International Journal of Organic Chemistry, 2013, 3, 185-189 Published Online September 2013 (
Salen-Cu(II) Complex Catalyzed N-Arylation of
Imidazoles under Mild Conditions
Yan Liu, Qin Zhang, Xiaowei Ma, Ping Liu*, Jianwei Xie, Bin Dai, Zhiyong Liu
School of Chemistry and Chemical Engineering/Key Laboratory for Green Processing of Chemical Engineering of
Xinjiang Bingtuan, Shihezi University, Shihezi, China
Email: *
Received June 26, 2013; revised July 28, 2013; accepted August 8, 2013
Copyright © 2013 Yan Liu et al. This is an open access article distributed under the Creative Commons Attribution License, which
permits unrestricted use, distribution, and reproduction in any medium, provided the original work is properly cited.
Three inexpensive and air-/moisture-stable Salen-Cu complexes 1-3 were evaluated to be a novel class of catalysts for
the N-arylation of imidazoles with aryl halides. A v ariety of aryl iodides, bromides underwent the coupling with imida-
zoles, prom ot ed by the complex 3, in moderate to excellent yields without the protection by an inert gas.
Keywords: Salen-Cu Complex; N-Arylation; Imidazole; Catalyze
1. Introduction
N-Aryl imidazoles and its derivatives are prevalent buil-
ding blocks of numerous drugs, natural products and en-
ergetic materials, [1-5] and have been exploited as im-
portant precursors in N-heterocyclic carbene chemistry.
[6,7] Therefore, their preparation has been attracted
much attention. In recent years, the transition-metal pal-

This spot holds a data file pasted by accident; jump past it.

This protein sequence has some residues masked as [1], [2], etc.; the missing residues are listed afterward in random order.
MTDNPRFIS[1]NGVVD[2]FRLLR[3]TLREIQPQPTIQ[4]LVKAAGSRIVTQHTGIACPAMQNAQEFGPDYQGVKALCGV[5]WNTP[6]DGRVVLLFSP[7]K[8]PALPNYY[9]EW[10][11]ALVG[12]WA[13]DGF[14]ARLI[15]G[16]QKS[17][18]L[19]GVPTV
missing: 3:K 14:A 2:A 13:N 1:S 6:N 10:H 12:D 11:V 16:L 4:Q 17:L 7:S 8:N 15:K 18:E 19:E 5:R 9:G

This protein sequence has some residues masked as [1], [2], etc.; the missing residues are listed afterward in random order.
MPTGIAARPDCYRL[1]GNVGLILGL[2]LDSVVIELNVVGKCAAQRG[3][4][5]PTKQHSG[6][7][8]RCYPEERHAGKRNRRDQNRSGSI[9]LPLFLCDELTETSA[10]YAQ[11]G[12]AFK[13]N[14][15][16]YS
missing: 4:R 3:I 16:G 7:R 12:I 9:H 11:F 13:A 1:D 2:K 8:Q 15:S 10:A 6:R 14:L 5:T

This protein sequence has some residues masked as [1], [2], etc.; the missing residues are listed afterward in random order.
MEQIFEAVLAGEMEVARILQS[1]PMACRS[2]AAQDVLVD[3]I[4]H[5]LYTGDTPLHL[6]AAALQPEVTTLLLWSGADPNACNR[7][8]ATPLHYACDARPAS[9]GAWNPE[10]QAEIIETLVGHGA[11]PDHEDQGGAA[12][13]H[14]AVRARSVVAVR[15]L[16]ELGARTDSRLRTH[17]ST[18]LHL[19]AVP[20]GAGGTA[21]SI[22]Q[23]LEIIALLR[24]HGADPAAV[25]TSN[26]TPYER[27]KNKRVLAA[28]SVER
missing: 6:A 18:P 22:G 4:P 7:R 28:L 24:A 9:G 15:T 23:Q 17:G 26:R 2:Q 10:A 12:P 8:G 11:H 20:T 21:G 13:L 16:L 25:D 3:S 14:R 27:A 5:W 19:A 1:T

ladium catalyzed N-arylation of imidazoles has made
remarkable achievements, and shows relative mild reac-
tion conditions, broad substrate scope and excellent func-
tional-group tolerance [8-10]. However, in comparison
with the use of costly palladium, it is desirable to develop
more effective copper catalytic systems for N-arylation
of imidazoles. The breakthroughs in this area, which
were achieved by two research groups of Buchwald
[11,12] and Taillefer, [13] respectively, have typically
been driven by the implementation of new class of
ligands and only catalytic amounts of copper metal under
mild conditions. Following these pioneering works, sev-
eral classes of mono-, bidentate, and polydentate chela-
tors have thereby been developed to expedite the reaction
rates and substantially lower the reaction temperature of
Cu-based C-N coupling reaction [14-27]. In spite of the
significant progress made in the aforementioned trans-
formation, more efficient, air stable and cheaper ligands
or metal-complexes for facilitating these coupling reac-
tions under relatively milder conditions are still in de-
Recently, our group had developed a series of effective
catalysts, pyrrolecarbaldiminato-Cu complexes for C-N
coupling reaction [28], and we previously reported Su-
zuki-Miyaura reaction catalyzed by Salen and half-salen
palladium(II) complexes [29]. Although Salen-Pd com-
plexes show low catalytic activity in the C-C coupling
reaction, we reasonable assumed that Salen-Cu com-